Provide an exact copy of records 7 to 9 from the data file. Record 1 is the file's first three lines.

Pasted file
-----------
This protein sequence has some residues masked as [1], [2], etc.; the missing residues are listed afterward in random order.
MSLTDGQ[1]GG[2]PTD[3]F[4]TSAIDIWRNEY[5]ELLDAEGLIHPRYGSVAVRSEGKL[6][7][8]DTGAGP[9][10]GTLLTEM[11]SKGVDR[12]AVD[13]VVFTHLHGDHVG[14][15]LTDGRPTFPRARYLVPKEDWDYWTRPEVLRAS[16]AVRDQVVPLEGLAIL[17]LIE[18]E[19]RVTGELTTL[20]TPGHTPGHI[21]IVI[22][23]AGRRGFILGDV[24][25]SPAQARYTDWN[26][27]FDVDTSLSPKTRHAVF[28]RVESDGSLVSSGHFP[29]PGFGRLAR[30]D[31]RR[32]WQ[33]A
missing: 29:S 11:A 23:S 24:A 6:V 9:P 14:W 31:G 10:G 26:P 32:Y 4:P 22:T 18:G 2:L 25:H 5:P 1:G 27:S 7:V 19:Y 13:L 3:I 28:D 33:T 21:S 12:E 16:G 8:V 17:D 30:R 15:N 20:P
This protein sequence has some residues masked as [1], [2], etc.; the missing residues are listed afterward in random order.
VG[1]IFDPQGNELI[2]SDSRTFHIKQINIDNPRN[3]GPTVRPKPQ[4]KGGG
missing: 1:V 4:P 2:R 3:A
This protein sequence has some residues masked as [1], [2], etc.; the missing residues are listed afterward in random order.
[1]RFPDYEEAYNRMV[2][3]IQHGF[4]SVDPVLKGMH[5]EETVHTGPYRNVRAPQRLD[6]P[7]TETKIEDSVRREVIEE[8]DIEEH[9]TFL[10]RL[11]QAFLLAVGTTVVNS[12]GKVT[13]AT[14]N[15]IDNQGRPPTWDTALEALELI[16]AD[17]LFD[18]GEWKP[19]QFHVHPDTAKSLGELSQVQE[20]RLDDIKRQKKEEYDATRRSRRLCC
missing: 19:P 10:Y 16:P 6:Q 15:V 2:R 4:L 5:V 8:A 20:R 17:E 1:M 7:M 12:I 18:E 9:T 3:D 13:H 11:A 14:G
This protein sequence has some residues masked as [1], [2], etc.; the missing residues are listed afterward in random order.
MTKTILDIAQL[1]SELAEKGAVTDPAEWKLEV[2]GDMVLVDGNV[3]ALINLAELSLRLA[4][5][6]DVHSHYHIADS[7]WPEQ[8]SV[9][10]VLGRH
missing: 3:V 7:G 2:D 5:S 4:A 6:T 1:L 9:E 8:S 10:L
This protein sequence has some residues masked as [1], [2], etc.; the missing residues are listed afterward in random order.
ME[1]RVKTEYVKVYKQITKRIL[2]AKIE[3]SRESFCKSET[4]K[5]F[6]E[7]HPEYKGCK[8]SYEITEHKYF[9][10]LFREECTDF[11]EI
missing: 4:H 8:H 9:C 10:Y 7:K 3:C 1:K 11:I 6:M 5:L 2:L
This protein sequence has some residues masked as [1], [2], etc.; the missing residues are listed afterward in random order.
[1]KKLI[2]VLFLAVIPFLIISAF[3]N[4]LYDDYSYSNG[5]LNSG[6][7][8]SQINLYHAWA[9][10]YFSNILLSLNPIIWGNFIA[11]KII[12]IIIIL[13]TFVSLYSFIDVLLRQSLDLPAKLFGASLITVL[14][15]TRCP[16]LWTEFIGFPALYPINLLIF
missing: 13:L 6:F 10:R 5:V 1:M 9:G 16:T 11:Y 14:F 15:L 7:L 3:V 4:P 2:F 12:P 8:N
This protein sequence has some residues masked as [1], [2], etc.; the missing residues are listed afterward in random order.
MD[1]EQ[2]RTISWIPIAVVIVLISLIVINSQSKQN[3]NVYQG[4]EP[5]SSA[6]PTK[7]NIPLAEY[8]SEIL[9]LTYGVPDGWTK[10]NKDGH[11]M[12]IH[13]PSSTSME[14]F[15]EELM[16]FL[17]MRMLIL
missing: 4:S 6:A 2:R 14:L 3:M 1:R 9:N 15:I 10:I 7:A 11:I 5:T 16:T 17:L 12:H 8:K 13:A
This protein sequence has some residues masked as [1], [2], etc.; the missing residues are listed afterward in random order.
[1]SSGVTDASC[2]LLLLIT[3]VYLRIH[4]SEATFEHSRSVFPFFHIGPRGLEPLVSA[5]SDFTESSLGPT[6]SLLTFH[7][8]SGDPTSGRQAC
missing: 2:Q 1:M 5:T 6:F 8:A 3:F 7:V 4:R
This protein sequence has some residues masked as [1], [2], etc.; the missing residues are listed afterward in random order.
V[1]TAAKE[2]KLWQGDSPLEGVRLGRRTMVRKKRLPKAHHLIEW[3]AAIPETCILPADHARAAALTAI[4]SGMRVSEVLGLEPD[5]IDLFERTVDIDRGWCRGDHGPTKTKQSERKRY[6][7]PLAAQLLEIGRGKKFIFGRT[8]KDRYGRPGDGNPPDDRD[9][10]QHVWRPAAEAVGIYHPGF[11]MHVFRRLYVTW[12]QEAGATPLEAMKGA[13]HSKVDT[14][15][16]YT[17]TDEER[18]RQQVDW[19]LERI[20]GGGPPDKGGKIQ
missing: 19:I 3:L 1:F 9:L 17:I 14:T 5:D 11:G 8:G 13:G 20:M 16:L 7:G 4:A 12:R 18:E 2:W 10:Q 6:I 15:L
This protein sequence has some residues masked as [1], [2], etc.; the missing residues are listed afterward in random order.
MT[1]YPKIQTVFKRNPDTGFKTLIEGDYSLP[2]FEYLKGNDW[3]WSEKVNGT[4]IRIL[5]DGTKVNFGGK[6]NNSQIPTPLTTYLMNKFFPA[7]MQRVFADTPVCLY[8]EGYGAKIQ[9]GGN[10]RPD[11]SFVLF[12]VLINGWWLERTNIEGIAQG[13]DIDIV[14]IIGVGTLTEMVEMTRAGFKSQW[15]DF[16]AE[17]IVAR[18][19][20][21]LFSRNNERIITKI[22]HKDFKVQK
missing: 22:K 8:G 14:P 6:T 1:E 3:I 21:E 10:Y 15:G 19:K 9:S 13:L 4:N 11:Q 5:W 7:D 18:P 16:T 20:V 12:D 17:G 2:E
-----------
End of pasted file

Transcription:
This protein sequence has some residues masked as [1], [2], etc.; the missing residues are listed afterward in random order.
MD[1]EQ[2]RTISWIPIAVVIVLISLIVINSQSKQN[3]NVYQG[4]EP[5]SSA[6]PTK[7]NIPLAEY[8]SEIL[9]LTYGVPDGWTK[10]NKDGH[11]M[12]IH[13]PSSTSME[14]F[15]EELM[16]FL[17]MRMLIL
missing: 4:S 6:A 2:R 14:L 3:M 1:R 9:N 15:I 10:I 7:A 11:I 5:T 16:T 17:L 12:H 8:K 13:A
This protein sequence has some residues masked as [1], [2], etc.; the missing residues are listed afterward in random order.
[1]SSGVTDASC[2]LLLLIT[3]VYLRIH[4]SEATFEHSRSVFPFFHIGPRGLEPLVSA[5]SDFTESSLGPT[6]SLLTFH[7][8]SGDPTSGRQAC
missing: 2:Q 1:M 5:T 6:F 8:A 3:F 7:V 4:R
This protein sequence has some residues masked as [1], [2], etc.; the missing residues are listed afterward in random order.
V[1]TAAKE[2]KLWQGDSPLEGVRLGRRTMVRKKRLPKAHHLIEW[3]AAIPETCILPADHARAAALTAI[4]SGMRVSEVLGLEPD[5]IDLFERTVDIDRGWCRGDHGPTKTKQSERKRY[6][7]PLAAQLLEIGRGKKFIFGRT[8]KDRYGRPGDGNPPDDRD[9][10]QHVWRPAAEAVGIYHPGF[11]MHVFRRLYVTW[12]QEAGATPLEAMKGA[13]HSKVDT[14][15][16]YT[17]TDEER[18]RQQVDW[19]LERI[20]GGGPPDKGGKIQ
missing: 19:I 3:L 1:F 9:L 17:I 14:T 5:D 11:G 8:G 13:G 20:M 16:L 7:G 4:A 12:R 18:E 2:W 10:Q 6:I 15:L